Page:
Showing posts sorted by relevance for query mangeot. Sort by date Show all posts
Showing posts sorted by relevance for query mangeot. Sort by date Show all posts

Sunday, March 18, 2018

Queen and Country, by Robert Mangeot

"Queen and Country," by Robert Mangeot, Mystery Weekly Magazine, March 2018.

This is the third appearance by Robert Mangeot in these hollowed electrons.  He is all about language and this time is practically in Wodehouse territory.  

Well, technically he's in rural France in the late fifties, or at least Nick Torthwaite is.  Nick is an arachnologist, sent over from Britain to hunt for a tropical spider.  Or maybe he's hunting for his despised fellow scientist who traveled there first, in search of the precious queen spider.  In fact, both of them are working for the British government who thinks the deadly spider may have military uses.  But other forces are a t work here and may kill Nick before ge can get to the spider or before the beastie can get to him...

I talked abou the language, so here is our hero bragging about himself and "...the Nick Torthwaite-in-the-field look. Stubble, chronograph, safari vest and poplin slacks, I cut a dashing if stocky figure, the famed scientist after his quarry."  Good luck, Nick.


Sunday, April 19, 2015

Two Bad Hamiltons and a Hirsute Jackson, by Robert Mangeot

"Two Bad Hamiltons and a Hirsute Jackson," by Robert Mangeot, in Alfred Hitchcock's mystery Magazine, May 2015.

Mr. Mangeot makes his second appearance here.  This story is all about language and character.

The character is Vi Celucci, and she is an Optimizer, which means she specializes in making your life and workplace more efficient, healthier, and better organized.  Obsession is either funny or tragic, depending on how close you are standing to the fallout, and Ms. Celucci is obsessive about her field, and maybe about everything else.

She received two counterfeit ten dollar bills and  feels the authorities are not up to the job of finding the counterfeiters.  "The Secret Service guy asked me to repeat myself, which did not bode well for either his cognitive or listening skills."

So she decides to crack the case herself.  And this is a formidable lady, determined, and very sure of herself.

I shook my head, and I only shook my head one way: hard right, soft return.  Anything more was wasted motion.

Hilarious.

Sunday, July 6, 2014

Aix to Grind, by Robert Mangeot

"Aix to Grind," by Robert Mangeot, in Alfred Hitchcock's Mystery Magazine, September 2011.

The narrator and his partner Gus are in France in the market for cheese.  Not cheese really,  That's just what they call the artworks they steal from dairies.  Dairies are what they call private art collections.

But this time the narrator wants to rob a factory.  Which is what they call museums.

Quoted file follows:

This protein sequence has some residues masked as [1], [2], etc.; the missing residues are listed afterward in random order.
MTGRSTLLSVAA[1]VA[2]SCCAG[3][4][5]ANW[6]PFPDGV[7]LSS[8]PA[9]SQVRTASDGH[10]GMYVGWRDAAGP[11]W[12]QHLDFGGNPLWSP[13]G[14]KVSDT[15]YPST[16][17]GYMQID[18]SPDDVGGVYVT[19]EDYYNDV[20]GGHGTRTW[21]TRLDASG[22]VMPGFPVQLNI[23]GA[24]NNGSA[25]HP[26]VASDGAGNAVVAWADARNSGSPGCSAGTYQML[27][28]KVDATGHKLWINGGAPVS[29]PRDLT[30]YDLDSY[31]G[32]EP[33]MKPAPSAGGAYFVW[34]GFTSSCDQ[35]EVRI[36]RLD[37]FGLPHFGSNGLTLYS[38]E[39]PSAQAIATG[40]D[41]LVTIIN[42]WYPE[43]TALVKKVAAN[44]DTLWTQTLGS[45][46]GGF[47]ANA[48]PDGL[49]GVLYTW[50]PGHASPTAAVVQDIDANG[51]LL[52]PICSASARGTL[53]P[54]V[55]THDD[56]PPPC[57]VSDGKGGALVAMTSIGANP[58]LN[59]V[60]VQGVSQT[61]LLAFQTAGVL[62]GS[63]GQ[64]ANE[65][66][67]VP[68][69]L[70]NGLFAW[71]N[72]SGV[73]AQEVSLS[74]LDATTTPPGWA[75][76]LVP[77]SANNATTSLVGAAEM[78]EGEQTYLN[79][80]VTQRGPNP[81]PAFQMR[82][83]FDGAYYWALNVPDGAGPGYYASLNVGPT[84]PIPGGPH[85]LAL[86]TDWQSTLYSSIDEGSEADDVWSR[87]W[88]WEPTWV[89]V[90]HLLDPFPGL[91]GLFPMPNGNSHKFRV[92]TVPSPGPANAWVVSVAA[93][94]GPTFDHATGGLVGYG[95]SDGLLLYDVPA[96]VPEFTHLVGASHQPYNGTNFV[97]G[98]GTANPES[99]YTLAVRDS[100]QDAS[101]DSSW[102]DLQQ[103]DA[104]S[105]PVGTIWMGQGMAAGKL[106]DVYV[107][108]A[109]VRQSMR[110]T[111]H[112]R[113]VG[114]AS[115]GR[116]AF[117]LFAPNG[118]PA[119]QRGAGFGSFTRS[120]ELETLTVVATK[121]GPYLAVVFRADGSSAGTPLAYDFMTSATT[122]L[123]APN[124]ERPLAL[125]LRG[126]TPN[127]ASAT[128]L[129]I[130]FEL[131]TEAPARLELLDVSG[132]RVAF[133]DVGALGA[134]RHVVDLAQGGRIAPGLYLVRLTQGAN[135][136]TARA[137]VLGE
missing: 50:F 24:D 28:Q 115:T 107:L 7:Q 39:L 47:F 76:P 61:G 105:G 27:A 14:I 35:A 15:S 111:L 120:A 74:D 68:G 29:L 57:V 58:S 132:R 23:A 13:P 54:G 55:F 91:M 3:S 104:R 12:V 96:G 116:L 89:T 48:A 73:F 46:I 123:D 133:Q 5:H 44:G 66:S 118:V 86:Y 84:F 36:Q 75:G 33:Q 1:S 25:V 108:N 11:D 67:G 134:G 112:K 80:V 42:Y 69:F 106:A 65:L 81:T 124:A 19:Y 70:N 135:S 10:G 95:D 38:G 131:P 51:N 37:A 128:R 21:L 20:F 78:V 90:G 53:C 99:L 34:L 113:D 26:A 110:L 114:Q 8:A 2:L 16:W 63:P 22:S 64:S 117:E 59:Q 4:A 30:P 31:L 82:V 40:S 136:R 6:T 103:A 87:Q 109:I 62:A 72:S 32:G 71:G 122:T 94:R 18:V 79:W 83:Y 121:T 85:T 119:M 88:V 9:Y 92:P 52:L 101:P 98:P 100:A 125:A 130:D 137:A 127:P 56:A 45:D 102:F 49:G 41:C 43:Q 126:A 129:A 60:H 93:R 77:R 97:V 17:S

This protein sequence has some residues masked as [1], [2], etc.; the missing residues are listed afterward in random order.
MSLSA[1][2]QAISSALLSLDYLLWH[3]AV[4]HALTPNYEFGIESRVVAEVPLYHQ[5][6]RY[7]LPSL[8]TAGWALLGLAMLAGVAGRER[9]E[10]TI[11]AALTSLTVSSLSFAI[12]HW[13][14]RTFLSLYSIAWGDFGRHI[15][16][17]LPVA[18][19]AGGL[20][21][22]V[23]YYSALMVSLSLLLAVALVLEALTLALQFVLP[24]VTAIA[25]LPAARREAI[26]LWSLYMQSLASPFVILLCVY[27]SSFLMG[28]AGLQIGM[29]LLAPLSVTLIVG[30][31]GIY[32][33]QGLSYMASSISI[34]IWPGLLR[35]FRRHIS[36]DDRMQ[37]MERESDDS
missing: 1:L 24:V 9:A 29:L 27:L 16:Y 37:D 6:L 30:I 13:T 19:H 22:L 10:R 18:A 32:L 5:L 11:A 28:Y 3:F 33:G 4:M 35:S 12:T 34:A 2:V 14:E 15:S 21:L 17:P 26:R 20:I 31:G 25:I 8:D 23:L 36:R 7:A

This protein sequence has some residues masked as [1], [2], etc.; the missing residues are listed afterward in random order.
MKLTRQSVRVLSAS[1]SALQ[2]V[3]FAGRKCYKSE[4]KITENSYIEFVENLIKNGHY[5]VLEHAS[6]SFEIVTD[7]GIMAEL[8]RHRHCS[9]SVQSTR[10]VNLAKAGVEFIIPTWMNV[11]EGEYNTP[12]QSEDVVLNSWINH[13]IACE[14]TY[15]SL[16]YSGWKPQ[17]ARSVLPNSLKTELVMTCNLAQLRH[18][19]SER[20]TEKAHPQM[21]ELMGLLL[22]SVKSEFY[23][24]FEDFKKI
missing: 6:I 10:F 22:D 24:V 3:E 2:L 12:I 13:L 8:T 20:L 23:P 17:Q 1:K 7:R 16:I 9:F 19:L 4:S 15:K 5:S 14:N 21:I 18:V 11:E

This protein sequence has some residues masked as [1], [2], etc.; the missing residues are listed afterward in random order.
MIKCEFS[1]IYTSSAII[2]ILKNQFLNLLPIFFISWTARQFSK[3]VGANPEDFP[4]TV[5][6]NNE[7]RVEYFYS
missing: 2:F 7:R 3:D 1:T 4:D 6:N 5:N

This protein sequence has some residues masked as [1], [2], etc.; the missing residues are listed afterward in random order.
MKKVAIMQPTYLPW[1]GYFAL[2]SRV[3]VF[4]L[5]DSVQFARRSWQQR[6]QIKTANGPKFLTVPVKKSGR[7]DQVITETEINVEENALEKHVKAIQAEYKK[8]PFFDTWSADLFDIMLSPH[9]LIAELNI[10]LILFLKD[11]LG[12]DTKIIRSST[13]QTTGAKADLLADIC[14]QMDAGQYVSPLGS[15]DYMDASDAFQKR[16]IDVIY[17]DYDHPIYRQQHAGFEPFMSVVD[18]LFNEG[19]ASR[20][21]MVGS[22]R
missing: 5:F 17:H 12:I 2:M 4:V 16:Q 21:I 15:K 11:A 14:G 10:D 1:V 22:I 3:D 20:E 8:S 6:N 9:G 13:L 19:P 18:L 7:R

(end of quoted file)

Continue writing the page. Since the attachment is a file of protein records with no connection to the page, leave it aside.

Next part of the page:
Oh, never mind.  The point is this is a very witty, cleverly plotted story about a burglary.  Just remember: Ne vous fiez pas n'importe qui.

Saturday, April 1, 2017

Little Big News: 2017 Derringer finalists announced

The Short Mystery Fiction Society has announced the finalists for the 2017 Derringer Awards. The members will vote this minth and the winners will be announced in May. Congrats to all!

For Best Flash (up to 1,000 words)

"Aftermath" by Craig Faustus Buck (Flash Bang Mysteries, Spring 2016)

"The Phone Call" by Herschel Cozine (Flash Bang Mysteries, Summer 2016)

"A Just Reward" by O'Neil de Noux (Flash Bang Mysteries, Winter 2016)

"The Orphan" by Billy Kring (Shotgun Honey, March 18, 2016)

"An Ill Wind" by R.T. Lawton (Flash Bang Mysteries, Spring 2016)

For Best Short Story (1,001 to 4,000 words)

"Beks and the Second Note" by Bruce Arthurs  (Alfred Hitchcock's Mystery Magazine, December 2016)

The Way They Do It in Boston by Linda Barnes (Ellery Queen's Mystery Magazine, September/October 2016)

"YOLO" by Libby Cudmore (BEAT to a PULP, May 2016)

The Woman in the Briefcase by Joseph D'Agnese (Ellery Queen's Mystery Magazine, March/April 2016)

The Lighthouse by Hilde Vandermeeren (Ellery Queen's Mystery Magazine, March/April 2016)

For Best Long Story (4,001 to 8,000 words)

"Swan Song" by Hilary Davidson (Unloaded: Crime Writers Writing Without Guns ed. Eric Beetner, Down & Out Books, April 2016)

"Effect on Men" by O'Neil De Noux, (The Strand Magazine, Issue XLVIII, Feb-May 2016)

"The Cumberland Package" by Robert Mangeot (Alfred Hitchcock's Mystery Magazine, May 2016)

"Murder Under the Baobab" by Meg Opperman (Ellery Queen's Mystery Magazine, November 2016)
"Breadcrumbs" by Victoria Weisfeld (Betty Fedora Issue Three: Kickass Women In Crime Fiction, September 2016)

For Best Novelette (8,000 to 20,000 words)

"Coup de Grace" by Doug Allyn (Ellery Queen's Mystery Magazine, September/October 2016)

"The Chemistry of Heroes" by Catherine Dilts (Alfred Hitchcock's Mystery Magazine, May 2016)

"Inquiry and Assistance" by Terrie Farley Moran (Alfred Hitchcock's Mystery Magazine, January/February 2016)

"The Educator" by Travis Richardson (44 Caliber Funk: Tales of Crime, Soul, and Payback ed. Gary Phillips and Robert J. Randisi, Moonstone, December 2016)
"The Last Blue Glass" by B.K. Stevens (Alfred Hitchcock's Mystery Magazine, April 2016)